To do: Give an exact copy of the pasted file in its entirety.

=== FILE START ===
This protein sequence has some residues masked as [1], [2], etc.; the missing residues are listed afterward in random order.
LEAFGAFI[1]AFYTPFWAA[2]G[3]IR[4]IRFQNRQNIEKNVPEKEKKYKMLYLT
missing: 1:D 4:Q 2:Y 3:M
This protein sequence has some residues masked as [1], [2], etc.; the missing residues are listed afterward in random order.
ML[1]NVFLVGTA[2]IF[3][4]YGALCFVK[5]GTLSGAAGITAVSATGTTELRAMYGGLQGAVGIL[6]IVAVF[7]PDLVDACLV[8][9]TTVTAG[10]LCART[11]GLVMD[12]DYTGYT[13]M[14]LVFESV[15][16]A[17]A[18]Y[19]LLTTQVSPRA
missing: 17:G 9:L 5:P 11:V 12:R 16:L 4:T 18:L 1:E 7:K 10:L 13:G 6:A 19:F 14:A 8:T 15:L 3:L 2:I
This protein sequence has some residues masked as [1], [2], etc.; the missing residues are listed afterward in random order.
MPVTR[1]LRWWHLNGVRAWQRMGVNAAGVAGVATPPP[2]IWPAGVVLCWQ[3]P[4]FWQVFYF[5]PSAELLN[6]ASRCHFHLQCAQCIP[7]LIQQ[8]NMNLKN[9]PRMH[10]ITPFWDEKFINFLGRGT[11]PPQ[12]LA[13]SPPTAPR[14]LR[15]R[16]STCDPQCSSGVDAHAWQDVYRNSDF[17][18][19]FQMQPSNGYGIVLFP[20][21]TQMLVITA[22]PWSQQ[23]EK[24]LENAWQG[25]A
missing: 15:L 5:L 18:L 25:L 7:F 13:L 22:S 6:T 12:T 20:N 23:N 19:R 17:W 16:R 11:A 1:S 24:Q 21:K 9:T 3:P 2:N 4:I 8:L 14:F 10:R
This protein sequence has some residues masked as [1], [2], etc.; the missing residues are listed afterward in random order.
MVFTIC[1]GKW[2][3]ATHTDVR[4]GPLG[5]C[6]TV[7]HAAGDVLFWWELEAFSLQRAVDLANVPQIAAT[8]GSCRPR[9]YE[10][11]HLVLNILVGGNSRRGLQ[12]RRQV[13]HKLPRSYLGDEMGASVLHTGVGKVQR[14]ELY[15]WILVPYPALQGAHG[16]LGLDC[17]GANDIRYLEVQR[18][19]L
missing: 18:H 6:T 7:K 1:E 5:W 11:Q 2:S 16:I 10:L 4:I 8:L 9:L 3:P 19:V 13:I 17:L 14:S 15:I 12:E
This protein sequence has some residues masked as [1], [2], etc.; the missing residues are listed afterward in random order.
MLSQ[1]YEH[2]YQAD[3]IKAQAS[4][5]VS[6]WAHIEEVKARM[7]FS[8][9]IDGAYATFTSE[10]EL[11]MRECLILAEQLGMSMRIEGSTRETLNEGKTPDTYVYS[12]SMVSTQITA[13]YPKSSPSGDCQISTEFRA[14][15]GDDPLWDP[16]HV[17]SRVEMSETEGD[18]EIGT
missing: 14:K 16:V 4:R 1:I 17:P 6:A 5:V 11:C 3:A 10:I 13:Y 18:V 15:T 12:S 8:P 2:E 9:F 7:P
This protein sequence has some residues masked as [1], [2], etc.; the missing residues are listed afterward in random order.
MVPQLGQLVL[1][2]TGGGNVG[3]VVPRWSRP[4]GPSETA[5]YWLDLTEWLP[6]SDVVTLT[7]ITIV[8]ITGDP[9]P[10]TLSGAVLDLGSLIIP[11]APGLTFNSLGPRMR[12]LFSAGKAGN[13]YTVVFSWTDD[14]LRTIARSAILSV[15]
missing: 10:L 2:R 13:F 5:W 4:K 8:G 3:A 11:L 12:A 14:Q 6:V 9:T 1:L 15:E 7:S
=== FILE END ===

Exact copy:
This protein sequence has some residues masked as [1], [2], etc.; the missing residues are listed afterward in random order.
LEAFGAFI[1]AFYTPFWAA[2]G[3]IR[4]IRFQNRQNIEKNVPEKEKKYKMLYLT
missing: 1:D 4:Q 2:Y 3:M
This protein sequence has some residues masked as [1], [2], etc.; the missing residues are listed afterward in random order.
ML[1]NVFLVGTA[2]IF[3][4]YGALCFVK[5]GTLSGAAGITAVSATGTTELRAMYGGLQGAVGIL[6]IVAVF[7]PDLVDACLV[8][9]TTVTAG[10]LCART[11]GLVMD[12]DYTGYT[13]M[14]LVFESV[15][16]A[17]A[18]Y[19]LLTTQVSPRA
missing: 17:G 9:L 5:P 11:V 12:R 16:L 4:T 18:L 1:E 7:K 10:L 13:G 6:A 19:F 14:A 8:T 15:L 3:L 2:I
This protein sequence has some residues masked as [1], [2], etc.; the missing residues are listed afterward in random order.
MPVTR[1]LRWWHLNGVRAWQRMGVNAAGVAGVATPPP[2]IWPAGVVLCWQ[3]P[4]FWQVFYF[5]PSAELLN[6]ASRCHFHLQCAQCIP[7]LIQQ[8]NMNLKN[9]PRMH[10]ITPFWDEKFINFLGRGT[11]PPQ[12]LA[13]SPPTAPR[14]LR[15]R[16]STCDPQCSSGVDAHAWQDVYRNSDF[17][18][19]FQMQPSNGYGIVLFP[20][21]TQMLVITA[22]PWSQQ[23]EK[24]LENAWQG[25]A
missing: 15:L 5:L 18:L 25:L 7:F 13:L 22:S 6:T 12:T 20:N 23:N 19:R 17:W 16:R 11:A 1:S 24:Q 21:K 9:T 3:P 2:N 4:I 8:L 14:F 10:R
This protein sequence has some residues masked as [1], [2], etc.; the missing residues are listed afterward in random order.
MVFTIC[1]GKW[2][3]ATHTDVR[4]GPLG[5]C[6]TV[7]HAAGDVLFWWELEAFSLQRAVDLANVPQIAAT[8]GSCRPR[9]YE[10][11]HLVLNILVGGNSRRGLQ[12]RRQV[13]HKLPRSYLGDEMGASVLHTGVGKVQR[14]ELY[15]WILVPYPALQGAHG[16]LGLDC[17]GANDIRYLEVQR[18][19]L
missing: 18:H 6:T 7:K 1:E 5:W 11:Q 2:S 16:I 10:L 4:I 8:L 9:L 3:P 19:V 13:I 17:L 14:S 15:I 12:E
This protein sequence has some residues masked as [1], [2], etc.; the missing residues are listed afterward in random order.
MLSQ[1]YEH[2]YQAD[3]IKAQAS[4][5]VS[6]WAHIEEVKARM[7]FS[8][9]IDGAYATFTSE[10]EL[11]MRECLILAEQLGMSMRIEGSTRETLNEGKTPDTYVYS[12]SMVSTQITA[13]YPKSSPSGDCQISTEFRA[14][15]GDDPLWDP[16]HV[17]SRVEMSETEGD[18]EIGT
missing: 14:K 16:V 4:R 1:I 17:P 6:A 5:V 11:C 3:A 10:I 13:Y 18:V 15:T 12:S 8:P 2:E 9:F 7:P
This protein sequence has some residues masked as [1], [2], etc.; the missing residues are listed afterward in random order.
MVPQLGQLVL[1][2]TGGGNVG[3]VVPRWSRP[4]GPSETA[5]YWLDLTEWLP[6]SDVVTLT[7]ITIV[8]ITGDP[9]P[10]TLSGAVLDLGSLIIP[11]APGLTFNSLGPRMR[12]LFSAGKAGN[13]YTVVFSWTDD[14]LRTIARSAILSV[15]
missing: 10:L 2:R 13:F 5:W 4:K 8:G 3:A 11:L 12:A 14:Q 6:V 9:T 1:L 15:E 7:S